Wednesday, April 2, 2008
No. 437: All Things Must Pass
Band: George Harrison
Album: All Things Must Pass
Why Rolling Stone gets it right: The most successful and best of the post-Beatles work, "All Things Must Pass" is essentially the outpouring of all of George Harrison's pent up great songs. The record contains many tracks he wrote while in the Beatles, to the hooks remain, while Phil Spector's production make for an arrangement that simply surrounds and permeates the listener.
Why Rolling Stone gets it wrong: Three discs is a lot, certainly.
Best song: "What is Life?" is amazing, "If Not For You" is great. The whole album is amazing.
Worst song: I can see why people don't like the jams on the final disc of the set.
Is it awesome?: Absolutely.
As I mentioned in the piece about "Band on the Run," being in a band with greater songwriters is probably incredibly frustrating. George Harrison, of course, normally got one or two songs on each Beatles record. To that point, George Harrison told Dick Cavett -- in an appearance on the show show below -- the band would've had to release 100 Beatles albums to clear out the songs he'd written.
And so came "All Things Must Pass." Harrison had a backlog of songs he was never able to record with the Beatles. These songs, of course, came from a time that Harrison was writing top-shelf-level work. His Beatles work of that period -- "Old Brown Shoe," "Something," "While My Guitar Gently Weeps," "Here Comes The Sun," etc. -- is on the same level of anything Lennon or McCartney produced. I would argue that "Here Comes The Sun" can stand alongside any single Beatles song, save for "A Day in the Life" and "Tomorrow Never Know." "Something" is in the same category, though, I'd suggest it's the greatest love song ever written.
"All Things Must Pass" is full of songs a small notch below that work. Produced by Phil Spector, the album is a barrage of guitars and arrangements. The musicians on the record are top-notch, with Billy Preston, Ringo Starr, Alan White and Eric Clapton all helping with the album. In fact, a 19-year-old Phil Collins played percussion on "Art of Dying."
The grand story from "All Things Must Pass" -- save for it being the only great post-Beatles work from an ex-Beatle -- was the copyright suit filed against Harrison over "My Sweet Lord." The publishers of "He's So Fine" claimed that Harrison had plagiarized the song, eventually ending in a judgment that said he'd plagiarized inadvertently.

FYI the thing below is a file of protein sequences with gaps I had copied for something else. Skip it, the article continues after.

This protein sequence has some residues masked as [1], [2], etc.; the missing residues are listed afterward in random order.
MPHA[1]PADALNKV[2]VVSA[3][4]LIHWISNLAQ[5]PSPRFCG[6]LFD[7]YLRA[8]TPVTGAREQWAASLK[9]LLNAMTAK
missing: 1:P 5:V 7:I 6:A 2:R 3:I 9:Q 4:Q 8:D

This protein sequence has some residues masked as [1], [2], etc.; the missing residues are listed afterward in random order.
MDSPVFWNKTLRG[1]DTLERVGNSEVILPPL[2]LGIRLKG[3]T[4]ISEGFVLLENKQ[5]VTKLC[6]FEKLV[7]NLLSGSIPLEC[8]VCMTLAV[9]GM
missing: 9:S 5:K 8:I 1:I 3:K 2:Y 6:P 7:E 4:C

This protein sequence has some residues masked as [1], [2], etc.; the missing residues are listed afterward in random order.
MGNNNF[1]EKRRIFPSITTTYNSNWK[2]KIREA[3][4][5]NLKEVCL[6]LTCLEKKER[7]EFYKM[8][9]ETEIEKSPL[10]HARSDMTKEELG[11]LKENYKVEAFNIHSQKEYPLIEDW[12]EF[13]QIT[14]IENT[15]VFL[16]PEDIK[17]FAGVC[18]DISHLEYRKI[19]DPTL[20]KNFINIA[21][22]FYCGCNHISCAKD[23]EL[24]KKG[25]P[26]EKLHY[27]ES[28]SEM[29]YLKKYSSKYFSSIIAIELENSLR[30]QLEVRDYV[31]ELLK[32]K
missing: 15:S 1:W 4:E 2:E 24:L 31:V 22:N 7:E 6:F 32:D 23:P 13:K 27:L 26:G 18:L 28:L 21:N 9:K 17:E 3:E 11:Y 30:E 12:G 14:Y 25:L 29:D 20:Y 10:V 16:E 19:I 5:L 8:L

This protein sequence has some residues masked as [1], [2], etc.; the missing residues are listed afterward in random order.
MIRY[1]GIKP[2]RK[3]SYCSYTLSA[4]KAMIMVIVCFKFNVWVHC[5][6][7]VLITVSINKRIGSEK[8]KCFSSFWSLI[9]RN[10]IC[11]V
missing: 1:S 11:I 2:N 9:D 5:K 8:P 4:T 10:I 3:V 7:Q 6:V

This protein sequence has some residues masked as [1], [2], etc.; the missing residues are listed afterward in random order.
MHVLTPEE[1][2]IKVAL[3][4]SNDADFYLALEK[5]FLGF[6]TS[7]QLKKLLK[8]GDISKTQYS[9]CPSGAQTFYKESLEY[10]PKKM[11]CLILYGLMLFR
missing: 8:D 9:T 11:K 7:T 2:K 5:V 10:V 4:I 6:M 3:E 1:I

"My Sweet Lord" is a sweet religious song with a pretty melody -- yes, it does sound a little like "He's So Fine" -- about God/Lord Vishnu, eventually finishing the song with the vocalists all singing chants in Hindi. Harrison and his close friend Bob Dylan collaborated to write the album opener, "I'd Have You Anytime," a gorgeous love song. "Isn't It Pity" is a two part song about the existential crises we all face. Long, somber and driving, the song is one of the great philosophical tracks on the record ("Art of Dying," "All Things Must Pass" and "Beware of Darkness"). "All Things Must Pass" was written during the "Get Back" sessions, with help from John Lennon and a demo appeared on one of the Beatles "Anthology" records.
"Ballad of Sir Frankie Crisp (Let It Roll)" is kind of a mock on Christianity (and organized religion in the first place), taken from the fact that Harrison's estate was originally Sir Frankie Crisp, who had installed various anti-religious statuary throughout the estate. It's certainly a little strange for the song to be on the album with such devout Hindu tracks dotted throughout the album.
"Wah Wah" is a guitar romp that showcases the beautiful relationship between Harrison and Spector. The wall of guitar effects is amazing and shows off Harrison's guitar playing, a skill for which he still gets little credit.
"If Not For You" -- a beautifully lush and melodic Dylan cover, about one thousand times better than Dylan's version -- might be the album's highlight were it not for "What Is Life?" The horn and guitar riff-driven romp is a carnival of sound and sits among the best Harrison work. It's a sweet love song lyric backed by unparalleled energy.
The last disc of the three-record set was simply a bunch of jams. It's certainly overkill and I'd be a hypocrite if I didn't say it hurt that album. But, on some level, the third disc doesn't hurt the album. While the first two discs are full of ridiculously strong conventional songs, the final disc shows the kind of magic that can be found between ridiculously talented musicians.
So, I love that disc. I'm a hypocrite, I guess.
"All Things Must Pass" is the best selling and most universally praised post-Beatles album by an ex-Beatle. It is a masterpiece and, sadly, Harrison never came within a mile of the album's brilliance.
Labels: George Harrison
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Actually, he never even wrote a good song again, with the exception of 'Bangla Desh,' which was OK.
I don't know if the Gary Wright song Cavett and George are talking about is available on YouTube, but it's great, and features some very cool slide work by Harrison.
And, yes, we're talking about Gary "the Dream Weaver" Wright.
Spooky Tooth is a pretty cool band, too.
Here it is:
I don't think I've listened to the jam disc more than twice in my life, but I have to say that it would probably be a MUCH better listen had Phil Spector's muddled, compression-heavy production not made it sound like it was coming from a two-inch, mono speaker.
That said, "Thanks For the Pepperoni" is still my favorite non-sequitur of all time.
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